As I write this, snow is swirling outside, yet again covering everything in sight. I meant to write this a few days ago because I think it would have been more timely, but no matter...
The recent thaw brought to mind penny walks, an important part of my childhood. I have come to the realization that I actually AM quite weird. Yes, I know, you're thinking it's about time that I have understood this...but more than that, my childhood was quite abnormal in the best way possible. I used to think I was rather 'normal' up until very recently, but when you start talking about 'normal' things that you did when you were a child and people stare at you like you're from another planet...well then you know something is up. Apparently I did many strange and abnormal things as a child. Penny walks being one of them.
|A typical street in Minneapolis|
I think of penny walks and realize that they are very specific to my upbringing. Growing up in the city in Minnesota, where there's lots of snow, where people actually walk outside in the winter, and where people carry spare change for the bus all play a part in penny walks. When I was young, my mother would try many different things to get me out of doors. I would go on walks at the nature center with my siblings, and play outside in the snow all the time, but penny walks originally were another ploy to get us in the fresh air in late winter when the snow is just starting to melt.
During the winter, the greedy claws of snowbanks will snatch away anything you drop in them, spare change included and when the weather finally warms up they are forced to release their icy grip on the treasures held within. And that's where penny walks come in. I would go on walks with my mom, and my siblings and we would have a competition to see how much spare change we could find. At the end of our jaunt, whoever had the most money would gain bragging rights until the next time we ventured out.
|The bent and broken street pennies|
We found more than just pennies, such as dimes, nickels, and the ever sought after quarters. Once I found a $20 winning already scratched off lottery ticket, and at another time a $20 bill frozen in the ice. Through all those walks over the years my eyes have been keenly trained to spot the small metal disks. At one point I even gained the nickname of Eagle Eyes, because I could spot a penny like a bird of prey finds a mouse. As time went on I would jump at the chance to go on a penny walk, and it ended up usually only being my mom and I walking.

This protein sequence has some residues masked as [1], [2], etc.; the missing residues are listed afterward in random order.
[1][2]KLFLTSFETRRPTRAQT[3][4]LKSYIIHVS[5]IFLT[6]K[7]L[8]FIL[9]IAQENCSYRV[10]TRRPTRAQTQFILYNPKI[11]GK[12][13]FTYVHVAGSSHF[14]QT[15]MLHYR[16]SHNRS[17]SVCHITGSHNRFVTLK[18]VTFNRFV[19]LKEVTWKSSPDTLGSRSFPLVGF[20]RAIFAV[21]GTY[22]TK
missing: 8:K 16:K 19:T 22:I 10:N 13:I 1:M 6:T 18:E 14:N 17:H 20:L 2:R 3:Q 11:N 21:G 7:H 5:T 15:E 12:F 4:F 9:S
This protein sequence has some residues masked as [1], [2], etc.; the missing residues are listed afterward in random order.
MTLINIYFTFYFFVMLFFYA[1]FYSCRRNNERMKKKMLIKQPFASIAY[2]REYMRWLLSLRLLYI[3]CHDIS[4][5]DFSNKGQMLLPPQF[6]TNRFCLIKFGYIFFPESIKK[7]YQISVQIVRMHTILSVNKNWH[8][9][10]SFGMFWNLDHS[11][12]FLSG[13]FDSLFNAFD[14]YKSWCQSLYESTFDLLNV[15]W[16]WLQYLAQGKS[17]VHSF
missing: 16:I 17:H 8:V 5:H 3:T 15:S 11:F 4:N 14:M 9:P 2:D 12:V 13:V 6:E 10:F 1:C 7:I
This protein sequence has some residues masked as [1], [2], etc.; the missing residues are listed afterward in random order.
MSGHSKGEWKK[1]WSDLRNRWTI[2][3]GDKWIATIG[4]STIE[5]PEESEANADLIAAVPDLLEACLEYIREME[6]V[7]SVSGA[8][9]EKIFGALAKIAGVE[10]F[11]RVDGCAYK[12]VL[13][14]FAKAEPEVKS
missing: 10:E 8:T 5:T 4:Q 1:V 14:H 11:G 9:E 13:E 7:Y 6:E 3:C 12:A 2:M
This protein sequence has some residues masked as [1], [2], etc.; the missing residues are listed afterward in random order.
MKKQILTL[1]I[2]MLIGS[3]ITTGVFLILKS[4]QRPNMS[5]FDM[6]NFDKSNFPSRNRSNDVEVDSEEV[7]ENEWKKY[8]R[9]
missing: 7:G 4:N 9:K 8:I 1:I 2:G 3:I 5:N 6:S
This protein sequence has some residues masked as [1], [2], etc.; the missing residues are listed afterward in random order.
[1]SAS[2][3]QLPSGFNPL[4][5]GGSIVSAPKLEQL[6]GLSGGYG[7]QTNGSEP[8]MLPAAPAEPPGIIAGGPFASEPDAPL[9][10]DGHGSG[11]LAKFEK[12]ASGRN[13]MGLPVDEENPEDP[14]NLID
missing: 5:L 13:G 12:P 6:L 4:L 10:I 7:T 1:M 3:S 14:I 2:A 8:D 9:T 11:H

We would swing by penny street, not it's actual name but the one it gained because you were always guaranteed to find some spare change on it. My mother and I probably looked quite strange as we walked placidly down the sidewalk, only to suddenly burst into screams of "PENNY PENNY!!" and "I SAW IT FIRST" while pointed madly at a spot in the road or on the sidewalk, the rule being whoever sees it first gets it. At other times we would suddenly lunge towards the pavement to snatch up the copper disks. The curb was also a coveted position because it gave you a perfect view of the street and the sidewalk, I would walk along it like a balancing gymnast ready to leap off at a penny's notice. We always tried to walk side by side, because whoever was in front had an unfair advantage, and if someone started walking ahead the other would walk even faster, and soon we would be sprinting and sweeping our gaze back and forth rapidly searching.
Being away here at college I've been able to experience the wonders of penny walks. I haven't been counting....but I think I've found 37 cents this thaw. My friends laugh at me as I suddenly stop in mid stride to pick up a penny, nickel, or dime on the pavement, but I don't think they understand that...
...To this day I can't pass a humble penny on the sidewalk.